Taken from the Creation Records release, The Final Resting Of The Ark.
Felt’s third album for Creation found them being guinea pigs for the label’s newest concept, which resulted in an album finds them heading into an unexpected new musical direction.
By 1987, Carly Simon’s career was in a bit of a slump. After a disastrous attempt to make a contemporary pop album, she launched into make a mature, intelligent record that resulted in some of her best writing to date, and was an international success to boot.
For its 30th Anniversary, writer Ron Hart pontificates on Kick, Australian rock band INXS’s most commercially successful and critically acclaimed album.
Progressive musician Bill Nelson’s 1987 album was an ambitious double album consisting of minimalistic ambient sonic sketches compiled to form a cohesive whole. This thirtieth anniversary edition offers the set in its entirety, as well as a limited edition seven inch suite and fourteen bonus tracks–adding additional depth to the listening experience.
The Eighties proved to be a fallow period for a lot of classic country musicians, Tammy Wynette included. These two late-period records are exceptions to the rule; one, a fine take on contemporary sounds; the other, a true retro country record that featured an all-star cast.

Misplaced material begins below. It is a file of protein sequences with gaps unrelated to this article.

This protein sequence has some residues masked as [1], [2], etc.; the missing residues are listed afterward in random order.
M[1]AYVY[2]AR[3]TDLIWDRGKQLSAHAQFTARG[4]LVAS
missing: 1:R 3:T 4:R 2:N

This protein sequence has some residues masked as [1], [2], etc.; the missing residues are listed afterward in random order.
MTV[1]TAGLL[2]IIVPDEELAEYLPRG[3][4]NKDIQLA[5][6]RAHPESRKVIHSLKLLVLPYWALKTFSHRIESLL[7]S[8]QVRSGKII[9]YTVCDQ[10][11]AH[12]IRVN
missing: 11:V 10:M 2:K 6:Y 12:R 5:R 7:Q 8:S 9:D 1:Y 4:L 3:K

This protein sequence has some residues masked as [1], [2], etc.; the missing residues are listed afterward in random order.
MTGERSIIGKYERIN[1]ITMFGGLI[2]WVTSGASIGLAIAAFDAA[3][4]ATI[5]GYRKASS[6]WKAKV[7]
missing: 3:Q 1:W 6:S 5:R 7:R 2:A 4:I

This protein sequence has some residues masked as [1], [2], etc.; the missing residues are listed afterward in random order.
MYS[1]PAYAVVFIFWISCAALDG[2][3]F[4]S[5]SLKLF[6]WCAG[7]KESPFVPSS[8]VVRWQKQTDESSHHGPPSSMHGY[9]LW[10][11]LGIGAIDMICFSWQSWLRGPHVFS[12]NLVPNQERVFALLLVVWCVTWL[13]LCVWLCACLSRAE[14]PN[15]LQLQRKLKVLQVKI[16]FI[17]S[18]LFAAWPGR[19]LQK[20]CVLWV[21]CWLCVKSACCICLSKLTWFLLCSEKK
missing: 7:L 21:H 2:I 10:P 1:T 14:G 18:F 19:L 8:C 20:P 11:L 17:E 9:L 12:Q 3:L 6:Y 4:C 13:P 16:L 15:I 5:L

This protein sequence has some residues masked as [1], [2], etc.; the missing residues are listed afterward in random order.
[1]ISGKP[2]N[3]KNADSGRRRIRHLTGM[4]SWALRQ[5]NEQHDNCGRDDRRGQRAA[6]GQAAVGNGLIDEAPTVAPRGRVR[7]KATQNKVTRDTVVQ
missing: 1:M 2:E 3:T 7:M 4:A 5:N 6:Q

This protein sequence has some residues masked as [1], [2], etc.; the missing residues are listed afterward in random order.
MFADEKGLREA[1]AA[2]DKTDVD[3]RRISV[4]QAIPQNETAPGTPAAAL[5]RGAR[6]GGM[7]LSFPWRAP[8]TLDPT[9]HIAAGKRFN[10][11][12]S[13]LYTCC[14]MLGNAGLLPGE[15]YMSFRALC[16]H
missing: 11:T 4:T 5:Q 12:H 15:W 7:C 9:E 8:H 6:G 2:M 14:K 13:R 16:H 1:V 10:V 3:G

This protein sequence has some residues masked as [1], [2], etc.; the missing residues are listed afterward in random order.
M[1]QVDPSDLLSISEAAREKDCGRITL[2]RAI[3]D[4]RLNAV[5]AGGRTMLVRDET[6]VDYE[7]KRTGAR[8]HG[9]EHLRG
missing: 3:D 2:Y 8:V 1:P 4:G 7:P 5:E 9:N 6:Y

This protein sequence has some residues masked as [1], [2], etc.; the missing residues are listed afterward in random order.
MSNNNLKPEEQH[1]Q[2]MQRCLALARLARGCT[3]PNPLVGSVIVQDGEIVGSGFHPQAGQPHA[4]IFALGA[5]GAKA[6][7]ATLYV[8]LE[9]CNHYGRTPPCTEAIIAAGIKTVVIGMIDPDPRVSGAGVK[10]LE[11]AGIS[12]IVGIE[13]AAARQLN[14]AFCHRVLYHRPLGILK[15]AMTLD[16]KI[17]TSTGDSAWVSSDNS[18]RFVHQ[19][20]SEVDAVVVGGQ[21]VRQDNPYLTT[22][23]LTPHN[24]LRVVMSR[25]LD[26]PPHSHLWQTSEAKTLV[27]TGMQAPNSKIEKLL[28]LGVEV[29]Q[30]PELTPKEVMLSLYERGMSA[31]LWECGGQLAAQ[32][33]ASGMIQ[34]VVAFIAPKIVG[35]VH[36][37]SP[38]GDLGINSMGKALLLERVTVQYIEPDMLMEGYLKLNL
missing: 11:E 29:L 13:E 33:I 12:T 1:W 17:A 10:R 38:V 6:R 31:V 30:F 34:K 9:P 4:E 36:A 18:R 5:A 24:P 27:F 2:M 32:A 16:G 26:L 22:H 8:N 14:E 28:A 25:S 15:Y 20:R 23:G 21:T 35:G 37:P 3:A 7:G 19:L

Taken from the Tompkins Square release, The Sky Is An Empty Eye.
Taken from the Angel Air Records release, Pandemonium Circus.
How We Live was the second-chance band of an artist whose first band had been screwed over by record label politics. That this new band would soon face the same fate is frustrating, but the story of How We Live does have a happy ending–and a rare third chance for success in an industry that is resistant to giving anyone a second chance. That their sole album Dry Land happens to be one of the finest lost jewels of the Eighties only makes this story even more (bitter)sweet.
The story of a creepy little song on a pen-pal’s enigmatic mix tape, and a years-long mystery.